There’s nothing more touching as a wine blogger, than when someone brings back a bottle of wine from their far flung travels, just for little old me. The best is when I get to drink it with them and we can ‘ooh’ and ‘aah’ about it together, like when a good friend returned from her native Cape Town with a South African Malbec. Very tasty it was too, I hope you’ll forgive the lack of tasting notes, I can’t always be ‘on duty’ :). Continue reading “Wine Wednesday Riesling”
What: Fairtrade Organic Unwooded Chardonnay, Santa Florentina, Famatina Valley, Argentina 12.5%,
Where Out: Bel and The Dragon, Cookham, Berkshire £5.00 175ml glass/ £21 a bottle
Where In: Corney and Barrow, online, £8.50
Who: A date (A.K.A. my husband – someone I hadn’t spoken to for a number of weeks a) in a civilised setting b) using eye contact due to some kind of multi-tasking activity e.g. wiping tomato sauce from a small person’s face c) without referring to him directly but via one of the same small people as ‘Daddy’).
When: Last minute flogging of Kaiser Chief’s tickets, in favour of a quiet, local, Friday night out, drinking wine and eating curry (without regret – boring, I know, but soooo much easier).
Food match: Had I been eating and not heading down the road to the Spice Merchant Cookham Tandoori, the mussels would’ve gone down a treat.
Conclusion: A dry and soapy, citrus wine with a perfect acidity softened by the buttery creaminess reminiscent of popcorn flavoured Jelly Belly jelly beans. Bel and The Dragon doesn’t have the cheapest wine list in the vicinity but it’s very comprehensive and I look forward to heading back to trying more. Plus, if this wine was anything to go by, the quality of wine seems to fairly reflect the price (I tested some of their competitors just to be on the safe side).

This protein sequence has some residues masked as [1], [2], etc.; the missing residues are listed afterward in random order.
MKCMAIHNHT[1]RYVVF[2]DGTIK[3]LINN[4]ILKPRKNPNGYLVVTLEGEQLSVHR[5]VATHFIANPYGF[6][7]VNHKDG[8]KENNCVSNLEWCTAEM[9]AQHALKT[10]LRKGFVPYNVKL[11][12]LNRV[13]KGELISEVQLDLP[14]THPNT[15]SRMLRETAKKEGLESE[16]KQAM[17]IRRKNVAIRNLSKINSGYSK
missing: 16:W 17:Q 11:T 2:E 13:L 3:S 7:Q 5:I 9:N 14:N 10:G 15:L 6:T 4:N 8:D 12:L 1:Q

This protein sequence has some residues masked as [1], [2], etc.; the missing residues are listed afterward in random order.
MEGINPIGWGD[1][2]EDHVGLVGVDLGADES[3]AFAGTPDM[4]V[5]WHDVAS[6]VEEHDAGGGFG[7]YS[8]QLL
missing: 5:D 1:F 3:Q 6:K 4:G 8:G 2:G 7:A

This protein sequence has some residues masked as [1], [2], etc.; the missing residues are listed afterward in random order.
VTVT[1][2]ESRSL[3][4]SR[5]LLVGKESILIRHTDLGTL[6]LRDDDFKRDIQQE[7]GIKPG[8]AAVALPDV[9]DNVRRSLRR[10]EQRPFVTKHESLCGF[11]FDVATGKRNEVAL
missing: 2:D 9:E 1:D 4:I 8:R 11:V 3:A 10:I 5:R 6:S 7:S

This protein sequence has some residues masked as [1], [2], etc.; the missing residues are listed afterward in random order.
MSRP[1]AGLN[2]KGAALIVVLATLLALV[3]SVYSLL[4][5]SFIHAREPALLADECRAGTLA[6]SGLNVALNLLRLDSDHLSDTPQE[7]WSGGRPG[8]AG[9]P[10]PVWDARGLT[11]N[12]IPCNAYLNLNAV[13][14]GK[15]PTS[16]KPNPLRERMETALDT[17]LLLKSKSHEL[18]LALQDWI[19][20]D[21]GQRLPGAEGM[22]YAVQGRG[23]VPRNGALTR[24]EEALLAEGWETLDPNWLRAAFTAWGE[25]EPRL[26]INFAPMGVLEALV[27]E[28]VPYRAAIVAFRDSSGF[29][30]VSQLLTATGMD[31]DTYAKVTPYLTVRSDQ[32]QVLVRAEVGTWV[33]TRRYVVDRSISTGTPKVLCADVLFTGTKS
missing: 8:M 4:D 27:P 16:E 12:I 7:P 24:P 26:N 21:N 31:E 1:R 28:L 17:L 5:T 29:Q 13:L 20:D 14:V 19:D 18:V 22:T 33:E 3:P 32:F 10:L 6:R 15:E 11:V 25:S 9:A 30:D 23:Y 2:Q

Bonus point: For an ‘everyday’ drinker to take home or for any of your wine buying needs, pop next door to the lovely Old Butcher’s Wine Cellar (website currently under development) for a bottle of Paul Mas Chardonnay.
So, I haven’t been able to blog as much as I would like to over the last couple of weeks, partly due to being extra-specially knackered but also because I’ve cancelled the cleaners so have been doing the housework when I want to be blogging! What this does mean however is that the money that I am saving on the cleaners can be spent on more/ better wine. The opportunity to do so presented itself to me when an old wine associate of mine, Tony Hill, one-half of Bordeaux and Beyond, kindly let me help out on his stand at a local wine fair back in November to give me a taste of the wine trade. Continue reading “Making me work for my wine”
As someone who is well aware that Australia produces some of the best wine in the world but never actually buys Australian wine, I thoroughly enjoyed watching the excellent ‘Chateau Chunder: When Australian Wine Changed the World’ on BBC4 last week. Having been bitten by drinking nasty Chardonnay in vast quantities in my early 20’s, it’s about time someone reminded me what I’ve been missing.
So here I sit once more on a Friday lunchtime with the kids napping. There’s no wine to taste yet this week but I have every intention of popping out somewhere this afternoon to pick up some Malbec. This special trip would not be necessary had it not been for the fact that having despatched my husband on an urgent errand to pick up a bottle or two of a very drinkable Cahors that I tried last week, the merchant that I’d bought it from was shut.
I can only imagine this is because presumably at 4pm on a Thursday in October, there’s rather a lull in tourist trade for the Eton Bridge Wine Company, let alone that a local resident might pop by to make a purchase.